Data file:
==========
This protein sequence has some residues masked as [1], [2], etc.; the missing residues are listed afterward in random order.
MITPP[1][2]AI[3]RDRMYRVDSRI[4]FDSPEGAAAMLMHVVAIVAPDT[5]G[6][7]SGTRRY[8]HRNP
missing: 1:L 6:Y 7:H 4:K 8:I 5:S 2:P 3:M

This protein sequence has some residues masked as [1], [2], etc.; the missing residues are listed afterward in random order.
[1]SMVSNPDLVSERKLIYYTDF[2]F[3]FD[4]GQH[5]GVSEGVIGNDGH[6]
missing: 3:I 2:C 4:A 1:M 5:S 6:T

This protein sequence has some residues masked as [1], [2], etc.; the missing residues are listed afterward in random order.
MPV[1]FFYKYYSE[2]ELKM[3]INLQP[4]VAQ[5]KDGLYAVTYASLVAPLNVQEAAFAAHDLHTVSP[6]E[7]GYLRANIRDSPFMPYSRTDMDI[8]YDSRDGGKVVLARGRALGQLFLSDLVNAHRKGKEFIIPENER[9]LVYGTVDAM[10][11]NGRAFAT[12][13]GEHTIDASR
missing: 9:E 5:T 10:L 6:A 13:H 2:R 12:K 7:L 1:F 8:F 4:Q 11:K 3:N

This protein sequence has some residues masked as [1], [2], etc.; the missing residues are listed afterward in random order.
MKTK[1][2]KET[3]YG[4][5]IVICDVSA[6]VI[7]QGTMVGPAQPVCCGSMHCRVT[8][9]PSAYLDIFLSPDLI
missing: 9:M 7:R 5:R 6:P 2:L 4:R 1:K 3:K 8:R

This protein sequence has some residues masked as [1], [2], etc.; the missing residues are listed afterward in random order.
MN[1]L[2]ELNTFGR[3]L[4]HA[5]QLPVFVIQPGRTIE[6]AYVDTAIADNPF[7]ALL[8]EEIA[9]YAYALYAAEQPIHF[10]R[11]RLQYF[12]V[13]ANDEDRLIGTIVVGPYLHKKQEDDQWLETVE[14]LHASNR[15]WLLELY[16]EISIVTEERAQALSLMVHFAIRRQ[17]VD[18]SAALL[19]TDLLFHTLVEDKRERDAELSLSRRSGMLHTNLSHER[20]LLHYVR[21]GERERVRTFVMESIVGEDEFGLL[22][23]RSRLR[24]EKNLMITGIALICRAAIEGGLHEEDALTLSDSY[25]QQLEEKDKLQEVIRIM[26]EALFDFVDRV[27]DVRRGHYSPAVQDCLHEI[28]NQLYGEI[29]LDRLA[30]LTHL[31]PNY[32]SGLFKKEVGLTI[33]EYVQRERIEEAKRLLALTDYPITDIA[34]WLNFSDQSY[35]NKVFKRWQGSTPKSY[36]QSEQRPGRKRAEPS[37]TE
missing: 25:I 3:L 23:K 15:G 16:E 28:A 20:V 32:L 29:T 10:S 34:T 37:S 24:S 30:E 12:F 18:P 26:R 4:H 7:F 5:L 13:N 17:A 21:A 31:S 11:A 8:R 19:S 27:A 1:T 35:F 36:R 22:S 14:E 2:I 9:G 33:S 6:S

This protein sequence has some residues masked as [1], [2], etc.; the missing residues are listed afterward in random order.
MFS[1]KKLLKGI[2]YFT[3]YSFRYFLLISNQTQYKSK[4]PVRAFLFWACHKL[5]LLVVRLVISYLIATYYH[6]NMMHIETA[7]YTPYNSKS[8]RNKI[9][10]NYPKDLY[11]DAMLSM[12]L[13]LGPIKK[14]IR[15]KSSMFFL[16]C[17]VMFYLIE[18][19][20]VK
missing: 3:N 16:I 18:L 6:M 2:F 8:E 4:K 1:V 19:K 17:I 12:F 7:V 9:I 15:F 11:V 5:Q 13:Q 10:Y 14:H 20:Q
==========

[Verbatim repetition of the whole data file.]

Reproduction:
This protein sequence has some residues masked as [1], [2], etc.; the missing residues are listed afterward in random order.
MITPP[1][2]AI[3]RDRMYRVDSRI[4]FDSPEGAAAMLMHVVAIVAPDT[5]G[6][7]SGTRRY[8]HRNP
missing: 1:L 6:Y 7:H 4:K 8:I 5:S 2:P 3:M

This protein sequence has some residues masked as [1], [2], etc.; the missing residues are listed afterward in random order.
[1]SMVSNPDLVSERKLIYYTDF[2]F[3]FD[4]GQH[5]GVSEGVIGNDGH[6]
missing: 3:I 2:C 4:A 1:M 5:S 6:T

This protein sequence has some residues masked as [1], [2], etc.; the missing residues are listed afterward in random order.
MPV[1]FFYKYYSE[2]ELKM[3]INLQP[4]VAQ[5]KDGLYAVTYASLVAPLNVQEAAFAAHDLHTVSP[6]E[7]GYLRANIRDSPFMPYSRTDMDI[8]YDSRDGGKVVLARGRALGQLFLSDLVNAHRKGKEFIIPENER[9]LVYGTVDAM[10][11]NGRAFAT[12][13]GEHTIDASR
missing: 9:E 5:T 10:L 6:A 13:H 2:R 12:K 7:L 1:F 8:F 4:Q 11:K 3:N

This protein sequence has some residues masked as [1], [2], etc.; the missing residues are listed afterward in random order.
MKTK[1][2]KET[3]YG[4][5]IVICDVSA[6]VI[7]QGTMVGPAQPVCCGSMHCRVT[8][9]PSAYLDIFLSPDLI
missing: 9:M 7:R 5:R 6:P 2:L 4:R 1:K 3:K 8:R

This protein sequence has some residues masked as [1], [2], etc.; the missing residues are listed afterward in random order.
MN[1]L[2]ELNTFGR[3]L[4]HA[5]QLPVFVIQPGRTIE[6]AYVDTAIADNPF[7]ALL[8]EEIA[9]YAYALYAAEQPIHF[10]R[11]RLQYF[12]V[13]ANDEDRLIGTIVVGPYLHKKQEDDQWLETVE[14]LHASNR[15]WLLELY[16]EISIVTEERAQALSLMVHFAIRRQ[17]VD[18]SAALL[19]TDLLFHTLVEDKRERDAELSLSRRSGMLHTNLSHER[20]LLHYVR[21]GERERVRTFVMESIVGEDEFGLL[22][23]RSRLR[24]EKNLMITGIALICRAAIEGGLHEEDALTLSDSY[25]QQLEEKDKLQEVIRIM[26]EALFDFVDRV[27]DVRRGHYSPAVQDCLHEI[28]NQLYGEI[29]LDRLA[30]LTHL[31]PNY[32]SGLFKKEVGLTI[33]EYVQRERIEEAKRLLALTDYPITDIA[34]WLNFSDQSY[35]NKVFKRWQGSTPKSY[36]QSEQRPGRKRAEPS[37]TE
missing: 25:I 3:L 23:K 15:G 16:E 28:A 20:V 32:L 29:T 10:S 34:T 37:S 24:S 30:E 12:F 18:P 26:R 4:H 7:F 5:L 13:N 17:A 21:A 31:S 11:A 8:R 19:S 27:A 1:T 35:F 36:R 22:S 14:E 2:I 9:G 33:S 6:S

This protein sequence has some residues masked as [1], [2], etc.; the missing residues are listed afterward in random order.
MFS[1]KKLLKGI[2]YFT[3]YSFRYFLLISNQTQYKSK[4]PVRAFLFWACHKL[5]LLVVRLVISYLIATYYH[6]NMMHIETA[7]YTPYNSKS[8]RNKI[9][10]NYPKDLY[11]DAMLSM[12]L[13]LGPIKK[14]IR[15]KSSMFFL[16]C[17]VMFYLIE[18][19][20]VK
missing: 3:N 16:I 18:L 6:M 2:F 8:E 4:K 1:V 19:K 17:I 12:F 7:V 9:I 15:F 11:V 5:Q 13:Q 10:Y 14:H 20:Q